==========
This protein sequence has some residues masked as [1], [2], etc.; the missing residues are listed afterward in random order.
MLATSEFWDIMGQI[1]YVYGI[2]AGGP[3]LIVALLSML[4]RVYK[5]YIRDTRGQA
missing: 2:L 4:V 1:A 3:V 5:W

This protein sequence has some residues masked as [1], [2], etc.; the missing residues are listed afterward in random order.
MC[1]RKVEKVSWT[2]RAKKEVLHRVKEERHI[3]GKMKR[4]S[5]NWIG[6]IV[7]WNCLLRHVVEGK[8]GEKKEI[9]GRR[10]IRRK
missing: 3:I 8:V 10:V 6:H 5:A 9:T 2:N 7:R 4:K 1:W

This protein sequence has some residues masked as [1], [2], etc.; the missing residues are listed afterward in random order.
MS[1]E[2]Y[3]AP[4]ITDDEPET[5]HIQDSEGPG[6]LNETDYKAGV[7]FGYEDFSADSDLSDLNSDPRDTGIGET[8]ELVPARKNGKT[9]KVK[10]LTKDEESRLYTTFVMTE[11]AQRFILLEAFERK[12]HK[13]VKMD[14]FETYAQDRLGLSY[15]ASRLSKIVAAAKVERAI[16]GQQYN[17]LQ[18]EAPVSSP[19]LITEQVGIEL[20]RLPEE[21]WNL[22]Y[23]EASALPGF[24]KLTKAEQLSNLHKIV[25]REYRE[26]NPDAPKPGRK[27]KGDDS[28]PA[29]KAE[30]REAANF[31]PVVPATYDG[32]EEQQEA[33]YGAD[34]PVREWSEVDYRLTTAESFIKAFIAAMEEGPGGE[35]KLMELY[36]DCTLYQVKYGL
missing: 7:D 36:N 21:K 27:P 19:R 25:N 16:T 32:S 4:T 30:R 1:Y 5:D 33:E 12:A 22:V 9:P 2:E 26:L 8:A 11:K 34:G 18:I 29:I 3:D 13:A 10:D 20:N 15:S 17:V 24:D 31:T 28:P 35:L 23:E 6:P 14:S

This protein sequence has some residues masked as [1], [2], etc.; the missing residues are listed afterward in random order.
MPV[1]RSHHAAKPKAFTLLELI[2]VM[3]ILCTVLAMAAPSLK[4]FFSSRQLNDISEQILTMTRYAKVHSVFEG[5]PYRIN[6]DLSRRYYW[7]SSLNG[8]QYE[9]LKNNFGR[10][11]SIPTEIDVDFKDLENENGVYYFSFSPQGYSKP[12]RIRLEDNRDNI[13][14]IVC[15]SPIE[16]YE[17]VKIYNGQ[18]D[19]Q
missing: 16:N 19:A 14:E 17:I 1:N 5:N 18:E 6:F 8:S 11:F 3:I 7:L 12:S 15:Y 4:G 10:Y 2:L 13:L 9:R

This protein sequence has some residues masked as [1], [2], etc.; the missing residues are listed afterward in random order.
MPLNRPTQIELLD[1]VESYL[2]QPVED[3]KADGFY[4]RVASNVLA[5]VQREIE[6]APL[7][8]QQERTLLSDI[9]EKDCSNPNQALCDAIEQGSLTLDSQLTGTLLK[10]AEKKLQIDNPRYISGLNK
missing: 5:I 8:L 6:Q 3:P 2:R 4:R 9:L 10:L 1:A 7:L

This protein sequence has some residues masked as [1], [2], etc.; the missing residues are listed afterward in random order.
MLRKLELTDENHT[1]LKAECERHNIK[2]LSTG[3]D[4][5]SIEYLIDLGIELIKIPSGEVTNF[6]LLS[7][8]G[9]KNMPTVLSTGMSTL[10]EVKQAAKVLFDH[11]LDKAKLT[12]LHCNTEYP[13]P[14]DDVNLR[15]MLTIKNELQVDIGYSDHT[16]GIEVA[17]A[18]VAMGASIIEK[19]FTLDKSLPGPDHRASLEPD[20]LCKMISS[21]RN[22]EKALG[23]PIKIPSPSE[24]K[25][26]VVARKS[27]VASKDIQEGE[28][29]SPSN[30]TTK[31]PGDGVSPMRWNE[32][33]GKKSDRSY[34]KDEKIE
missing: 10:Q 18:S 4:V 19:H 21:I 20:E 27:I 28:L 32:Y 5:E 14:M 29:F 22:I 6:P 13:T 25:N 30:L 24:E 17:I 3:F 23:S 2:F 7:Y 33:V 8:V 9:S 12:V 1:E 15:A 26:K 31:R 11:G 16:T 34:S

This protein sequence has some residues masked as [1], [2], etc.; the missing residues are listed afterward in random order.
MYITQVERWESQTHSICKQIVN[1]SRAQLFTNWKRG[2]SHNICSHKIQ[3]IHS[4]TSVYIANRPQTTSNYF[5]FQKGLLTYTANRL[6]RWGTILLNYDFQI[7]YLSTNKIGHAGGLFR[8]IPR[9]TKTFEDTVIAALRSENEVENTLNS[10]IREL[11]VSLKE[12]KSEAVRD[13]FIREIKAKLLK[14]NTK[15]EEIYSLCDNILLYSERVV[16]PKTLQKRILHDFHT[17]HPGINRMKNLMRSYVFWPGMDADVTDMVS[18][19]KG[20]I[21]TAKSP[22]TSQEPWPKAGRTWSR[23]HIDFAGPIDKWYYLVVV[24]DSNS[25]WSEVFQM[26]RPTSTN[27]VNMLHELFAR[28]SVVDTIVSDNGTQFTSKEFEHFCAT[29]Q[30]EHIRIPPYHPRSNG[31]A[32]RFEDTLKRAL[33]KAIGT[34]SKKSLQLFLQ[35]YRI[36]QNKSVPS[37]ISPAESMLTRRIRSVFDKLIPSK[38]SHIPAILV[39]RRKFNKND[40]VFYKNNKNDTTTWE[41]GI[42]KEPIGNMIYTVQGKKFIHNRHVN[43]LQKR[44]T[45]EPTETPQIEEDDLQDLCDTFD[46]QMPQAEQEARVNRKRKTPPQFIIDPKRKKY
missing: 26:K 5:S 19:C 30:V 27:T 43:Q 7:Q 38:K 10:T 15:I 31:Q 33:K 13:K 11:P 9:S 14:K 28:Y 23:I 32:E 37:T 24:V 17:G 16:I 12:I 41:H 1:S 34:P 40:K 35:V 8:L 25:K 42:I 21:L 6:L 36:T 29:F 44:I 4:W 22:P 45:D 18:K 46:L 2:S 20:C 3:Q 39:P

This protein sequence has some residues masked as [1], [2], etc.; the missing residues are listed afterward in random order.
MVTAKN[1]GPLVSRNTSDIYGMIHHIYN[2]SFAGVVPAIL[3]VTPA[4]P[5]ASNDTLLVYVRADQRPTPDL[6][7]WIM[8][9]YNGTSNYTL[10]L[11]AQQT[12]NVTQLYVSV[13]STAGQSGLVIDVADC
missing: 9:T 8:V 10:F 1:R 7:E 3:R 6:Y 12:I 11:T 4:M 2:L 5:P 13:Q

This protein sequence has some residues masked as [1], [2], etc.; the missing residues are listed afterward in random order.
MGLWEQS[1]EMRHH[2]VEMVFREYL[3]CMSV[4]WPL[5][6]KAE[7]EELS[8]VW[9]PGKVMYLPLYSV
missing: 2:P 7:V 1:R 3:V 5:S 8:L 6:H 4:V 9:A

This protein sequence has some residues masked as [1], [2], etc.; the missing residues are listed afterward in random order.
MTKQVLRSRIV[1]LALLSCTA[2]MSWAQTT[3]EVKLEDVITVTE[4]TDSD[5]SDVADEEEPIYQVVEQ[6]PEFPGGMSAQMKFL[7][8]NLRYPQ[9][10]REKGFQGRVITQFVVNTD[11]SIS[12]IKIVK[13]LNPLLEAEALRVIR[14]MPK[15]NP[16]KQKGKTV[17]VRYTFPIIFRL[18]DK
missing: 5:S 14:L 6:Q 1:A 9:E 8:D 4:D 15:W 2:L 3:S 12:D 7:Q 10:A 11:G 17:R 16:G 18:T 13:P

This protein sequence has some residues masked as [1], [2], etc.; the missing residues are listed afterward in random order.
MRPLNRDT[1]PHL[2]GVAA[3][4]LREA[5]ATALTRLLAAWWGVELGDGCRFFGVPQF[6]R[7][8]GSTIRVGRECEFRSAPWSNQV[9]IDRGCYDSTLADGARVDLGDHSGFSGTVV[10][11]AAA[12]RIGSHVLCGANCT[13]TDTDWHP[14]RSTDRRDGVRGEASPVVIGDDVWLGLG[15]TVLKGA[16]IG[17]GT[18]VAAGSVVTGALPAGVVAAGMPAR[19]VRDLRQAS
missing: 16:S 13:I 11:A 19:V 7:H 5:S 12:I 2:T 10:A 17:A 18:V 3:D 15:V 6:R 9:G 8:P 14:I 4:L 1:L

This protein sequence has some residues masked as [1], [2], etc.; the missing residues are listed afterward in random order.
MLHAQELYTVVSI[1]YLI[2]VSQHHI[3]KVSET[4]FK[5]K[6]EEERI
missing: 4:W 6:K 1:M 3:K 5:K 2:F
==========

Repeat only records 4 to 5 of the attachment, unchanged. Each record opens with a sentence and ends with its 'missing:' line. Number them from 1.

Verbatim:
This protein sequence has some residues masked as [1], [2], etc.; the missing residues are listed afterward in random order.
MPV[1]RSHHAAKPKAFTLLELI[2]VM[3]ILCTVLAMAAPSLK[4]FFSSRQLNDISEQILTMTRYAKVHSVFEG[5]PYRIN[6]DLSRRYYW[7]SSLNG[8]QYE[9]LKNNFGR[10][11]SIPTEIDVDFKDLENENGVYYFSFSPQGYSKP[12]RIRLEDNRDNI[13][14]IVC[15]SPIE[16]YE[17]VKIYNGQ[18]D[19]Q
missing: 16:N 19:A 14:E 17:I 1:N 5:N 18:E 6:F 8:S 11:F 3:I 7:L 12:S 15:Y 4:G 10:Y 2:L 13:L 9:R

This protein sequence has some residues masked as [1], [2], etc.; the missing residues are listed afterward in random order.
MPLNRPTQIELLD[1]VESYL[2]QPVED[3]KADGFY[4]RVASNVLA[5]VQREIE[6]APL[7][8]QQERTLLSDI[9]EKDCSNPNQALCDAIEQGSLTLDSQLTGTLLK[10]AEKKLQIDNPRYISGLNK
missing: 5:I 8:L 6:Q 3:P 2:R 4:R 9:L 10:L 1:A 7:L